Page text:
A student who applies for the State of Washington's Promise Scholarship Program and meets the academic and income requirements is notified that he is eligible for the scholarship if he meets the enrollment requirements. Once the student enrolls at an eligible institution, the institution must certify that the student is enrolled at least half time and that the student is not pursuing a degree in devotional theology. The institution, rather than the State, determines whether the student's major is devotional. If the student meets the enrollment requirements, the scholarship funds are sent to the institution for distribution to the student to pay for tuition or other educational expenses. Wash. Admin. Code § 250-80-060.
A student who had been awarded a scholarship under the program wished to pursue a degree in pastoral ministries at a private, church-affiliated college. However, he was informed that to receive the scholarship funds, he had to certify in writing that he was not pursuing a degree in "devotional theology." The student refused to so certify, and he did not receive any scholarship funds. The student then brought an action under 42 USCS § 1983 in the United States District Court for the Western District of Washington to enjoin the state from refusing to award the scholarship to a student solely because the student was pursuing a devotional-theology degree.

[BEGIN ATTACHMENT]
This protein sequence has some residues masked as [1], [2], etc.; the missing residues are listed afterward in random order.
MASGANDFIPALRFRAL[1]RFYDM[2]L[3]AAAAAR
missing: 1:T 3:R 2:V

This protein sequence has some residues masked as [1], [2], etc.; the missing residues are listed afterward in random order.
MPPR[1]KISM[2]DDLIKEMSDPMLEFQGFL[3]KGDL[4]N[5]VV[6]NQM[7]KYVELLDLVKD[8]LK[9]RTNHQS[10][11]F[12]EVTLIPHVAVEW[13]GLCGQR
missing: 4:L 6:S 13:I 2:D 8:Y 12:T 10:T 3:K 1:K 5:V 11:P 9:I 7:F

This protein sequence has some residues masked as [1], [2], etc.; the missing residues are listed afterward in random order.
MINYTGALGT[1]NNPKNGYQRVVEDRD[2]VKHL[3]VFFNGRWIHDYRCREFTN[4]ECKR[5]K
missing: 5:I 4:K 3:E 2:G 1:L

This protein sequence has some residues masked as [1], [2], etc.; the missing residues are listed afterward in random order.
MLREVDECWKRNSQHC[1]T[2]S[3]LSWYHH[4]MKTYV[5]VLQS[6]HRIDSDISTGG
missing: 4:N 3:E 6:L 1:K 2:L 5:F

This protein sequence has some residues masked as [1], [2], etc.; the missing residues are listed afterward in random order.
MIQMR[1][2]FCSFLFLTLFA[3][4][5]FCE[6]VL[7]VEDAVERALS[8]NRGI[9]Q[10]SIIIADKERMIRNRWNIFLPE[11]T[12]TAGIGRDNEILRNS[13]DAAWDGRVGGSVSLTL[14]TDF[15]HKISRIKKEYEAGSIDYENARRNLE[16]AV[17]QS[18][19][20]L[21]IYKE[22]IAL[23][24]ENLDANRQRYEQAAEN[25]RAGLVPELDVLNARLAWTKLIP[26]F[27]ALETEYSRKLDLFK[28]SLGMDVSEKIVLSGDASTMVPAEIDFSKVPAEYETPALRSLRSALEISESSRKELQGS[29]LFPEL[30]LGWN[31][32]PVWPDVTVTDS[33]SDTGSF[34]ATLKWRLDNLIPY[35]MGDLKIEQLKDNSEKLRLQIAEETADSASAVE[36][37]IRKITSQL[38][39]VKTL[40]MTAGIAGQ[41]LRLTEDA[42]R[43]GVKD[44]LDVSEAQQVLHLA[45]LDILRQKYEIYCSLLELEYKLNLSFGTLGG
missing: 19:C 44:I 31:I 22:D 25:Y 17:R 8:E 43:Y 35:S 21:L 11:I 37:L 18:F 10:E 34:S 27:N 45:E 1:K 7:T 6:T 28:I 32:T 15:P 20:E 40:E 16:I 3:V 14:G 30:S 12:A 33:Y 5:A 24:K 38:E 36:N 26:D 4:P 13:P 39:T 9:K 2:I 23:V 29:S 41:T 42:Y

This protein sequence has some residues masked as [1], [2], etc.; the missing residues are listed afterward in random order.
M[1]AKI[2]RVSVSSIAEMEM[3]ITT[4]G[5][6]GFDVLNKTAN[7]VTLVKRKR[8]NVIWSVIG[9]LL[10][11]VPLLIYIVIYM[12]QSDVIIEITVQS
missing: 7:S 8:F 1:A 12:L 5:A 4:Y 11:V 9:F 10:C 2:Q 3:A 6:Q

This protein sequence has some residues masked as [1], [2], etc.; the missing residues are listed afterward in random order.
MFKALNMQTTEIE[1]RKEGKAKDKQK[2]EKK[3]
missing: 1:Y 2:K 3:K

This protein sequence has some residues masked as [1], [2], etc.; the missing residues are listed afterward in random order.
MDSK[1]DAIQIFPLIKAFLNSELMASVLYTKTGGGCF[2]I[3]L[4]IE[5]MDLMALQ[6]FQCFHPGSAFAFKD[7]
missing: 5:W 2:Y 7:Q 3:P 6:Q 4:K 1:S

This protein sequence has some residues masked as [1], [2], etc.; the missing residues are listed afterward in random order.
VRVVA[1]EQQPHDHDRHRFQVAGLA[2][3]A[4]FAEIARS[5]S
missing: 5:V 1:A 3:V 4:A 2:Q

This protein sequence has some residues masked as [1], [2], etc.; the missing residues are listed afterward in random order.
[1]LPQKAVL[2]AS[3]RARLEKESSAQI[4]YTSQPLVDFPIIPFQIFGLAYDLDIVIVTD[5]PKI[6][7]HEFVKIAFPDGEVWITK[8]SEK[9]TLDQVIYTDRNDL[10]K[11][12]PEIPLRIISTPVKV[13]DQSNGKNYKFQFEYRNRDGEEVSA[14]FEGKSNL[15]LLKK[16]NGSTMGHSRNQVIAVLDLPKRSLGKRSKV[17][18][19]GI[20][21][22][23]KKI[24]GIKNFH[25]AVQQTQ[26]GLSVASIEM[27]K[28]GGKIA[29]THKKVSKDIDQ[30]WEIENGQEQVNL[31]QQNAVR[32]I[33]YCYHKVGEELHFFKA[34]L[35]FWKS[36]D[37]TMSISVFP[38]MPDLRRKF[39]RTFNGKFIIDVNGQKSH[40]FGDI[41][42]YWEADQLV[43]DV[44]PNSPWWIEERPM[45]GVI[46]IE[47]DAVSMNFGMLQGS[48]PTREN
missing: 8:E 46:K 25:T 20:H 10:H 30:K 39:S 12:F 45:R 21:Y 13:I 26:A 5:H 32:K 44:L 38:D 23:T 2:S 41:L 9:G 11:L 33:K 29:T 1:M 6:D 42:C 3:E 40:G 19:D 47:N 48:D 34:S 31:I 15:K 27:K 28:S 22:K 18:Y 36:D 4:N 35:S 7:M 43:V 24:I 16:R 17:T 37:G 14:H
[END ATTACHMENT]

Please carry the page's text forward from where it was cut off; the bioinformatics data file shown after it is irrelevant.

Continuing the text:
Is the government liable for violating the Free Exercise Clause of the First Amendment for denying funds for certain religious education?
The United States Supreme Court held that, while the federal constitution did not preclude the election of religious instruction using government assistance, the State's broader prohibition reflected its substantial interest against the establishment of religion by funding devotional degrees, and the prohibition was not violative of the federal constitution since the exclusion of such funding placed a relatively minor burden on the student. That the State dealt differently with education for the ministry than with education for other callings was not evidence of hostility toward religion, especially since the scholarship program did not prohibit attendance at religious institutions or a curriculum which included devotional theology courses.